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Tremec TKO Sequential Clutchless Shifting?


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#1 260DET

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Posted 06 April 2017 - 11:33 PM

Have a TKO 5 speed lying around and am wondering if it can be fitted with a sequential shifter and a engine rev up downshift device, upshift ignition cut is no problem, the Haltech ECU will take care of that. It's for a circuit race LS3 Z, basically I want a setup where the clutch is only operated to get moving and to stop.

 

Am looking for experienced info, I know that there are sequential adapters for the TKO but have no idea how well they work or don't. Real info would be great, there don't seem to be many in the US using this sort of equipment for some unknown reason.



#2 260DET

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Posted 07 April 2017 - 04:39 PM

Like this vendor's unit http://www.supercars...paddle-shifters Not clutchless though and no mention of an automatic throttle blip when downshifting.



#3 260DET

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Posted 13 April 2017 - 11:15 PM

OK, so everyone likes the idea of doing all those things with your feet when changing gear, rather than concentrating on more productive things. Like checking out the scenery or else concentrating on your lines and those around you on the circuit :)



#4 Chickenman

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Posted 14 April 2017 - 07:33 AM

Have a TKO 5 speed lying around and am wondering if it can be fitted with a sequential shifter and a engine rev up downshift device, upshift ignition cut is no problem, the Haltech ECU will take care of that. It's for a circuit race LS3 Z, basically I want a setup where the clutch is only operated to get moving and to stop.

 

Am looking for experienced info, I know that there are sequential adapters for the TKO but have no idea how well they work or don't. Real info would be great, there don't seem to be many in the US using this sort of equipment for some unknown reason.

Biggest   problem is the synchronisers. Race transmissions don't have synchronizers, they have dog rings. Really hard to make it work with synchronizers. If you want clutchless upshifts and downshifts, you may want to look at a used racing Jerico 4 or 5 speed with proper dog rings.

 

And TKO trannies aren't the fastest shifting around ( due to slow synchronisers and heavy gears ), so it makes what you want to do doubly hard.  As far as auto Rev up on downshift, your Haltech may be able to do that... but really, the easiest way is to train your right foot. 

 

Here's a video of James Courtney ( Aussie V8 Super Cars ) and his heel and toe technique. These are sequential shift dog boxes, but James is a right foot braker and likes to use the clutch on downshifts. It's not necessary to use the clutch at all with these gearboxes, but it is easier on the box. These guys know how to Heel and Toe properly!!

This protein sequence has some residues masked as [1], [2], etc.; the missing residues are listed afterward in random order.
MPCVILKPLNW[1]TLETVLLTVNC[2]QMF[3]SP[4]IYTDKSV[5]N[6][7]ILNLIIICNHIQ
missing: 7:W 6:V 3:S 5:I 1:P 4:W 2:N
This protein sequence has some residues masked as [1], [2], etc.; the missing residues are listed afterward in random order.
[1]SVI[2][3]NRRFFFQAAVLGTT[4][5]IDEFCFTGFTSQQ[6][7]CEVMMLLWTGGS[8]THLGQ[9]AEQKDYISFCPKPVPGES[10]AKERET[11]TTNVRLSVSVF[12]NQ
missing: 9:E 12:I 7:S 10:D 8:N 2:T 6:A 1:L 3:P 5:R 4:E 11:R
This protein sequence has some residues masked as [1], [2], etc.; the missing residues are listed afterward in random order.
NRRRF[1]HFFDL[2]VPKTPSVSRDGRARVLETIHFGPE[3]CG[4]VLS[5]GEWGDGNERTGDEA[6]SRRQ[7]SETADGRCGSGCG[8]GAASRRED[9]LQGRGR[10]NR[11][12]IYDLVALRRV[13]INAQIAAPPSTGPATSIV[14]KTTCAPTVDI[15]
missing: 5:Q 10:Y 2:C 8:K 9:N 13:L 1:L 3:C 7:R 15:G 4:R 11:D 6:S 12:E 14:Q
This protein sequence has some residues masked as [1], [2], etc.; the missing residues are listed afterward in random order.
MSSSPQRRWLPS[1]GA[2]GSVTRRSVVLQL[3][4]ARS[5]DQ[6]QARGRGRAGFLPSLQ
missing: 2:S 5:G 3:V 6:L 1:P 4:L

https://www.youtube....YXSQAvg&index=3


Edited by Chickenman, 14 April 2017 - 07:41 AM.


#5 Chickenman

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Posted 14 April 2017 - 07:39 AM

I had a race  ( many moons ago ) when the clutch slave cylinder failed after a couple of laps. Small bore Datsun with a synchro box. Very small and lightweight gears and synchro's. Very fast shifting for a synchro box. Ran whole race with no clutch pedal. Downshifts were easy, but upshifts were a PITA. A slower shifting box would have been even worse... FWIW.  



#6 260DET

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Posted 20 April 2017 - 10:46 PM

Thanks chook, I've been looking at all options that avoid double declutching as my clutch leg is a bit wonky. I presently run a sequentially shifted 4L85E behind the LS3, it works OK and certainly helps when racing but at 116kg it's just too heavy. The alternative choices have been narrowed down to a Powerglide auto with a Gear Vendors over/under drive which in total is about 50kg lighter, four speeds with the right spacing are fine.

 

Problem yet to be solved is how to sequentially shift such a combo with a single lever and nothing else.



#7 hooahh3

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Posted 12 May 2017 - 08:58 AM

if what i've learned about the GV overdrive is right, it should be do able with just the push button switch.
Manual valve body in the PG.
go first
hit button for GV
move to 2nd and hit button to turn off GV at same time
hit button again when 4th is needed

Don't exactly quote me on this as i've only been able to piece together this information; i'd like to do a GV myself but can't do the 2500$ for one any time soon. so the 4l60E is staying around awhile longer. It would be awesome to have the full manual aspect though. especially an auto/manual for just cruising around

#8 260DET

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Posted 18 May 2017 - 10:51 PM

Yes that's my understanding of the way it works standard out of the box. But racing involves lots of things happening quickly so simple controls are a must.



#9 Chickenman

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Posted 19 May 2017 - 11:30 AM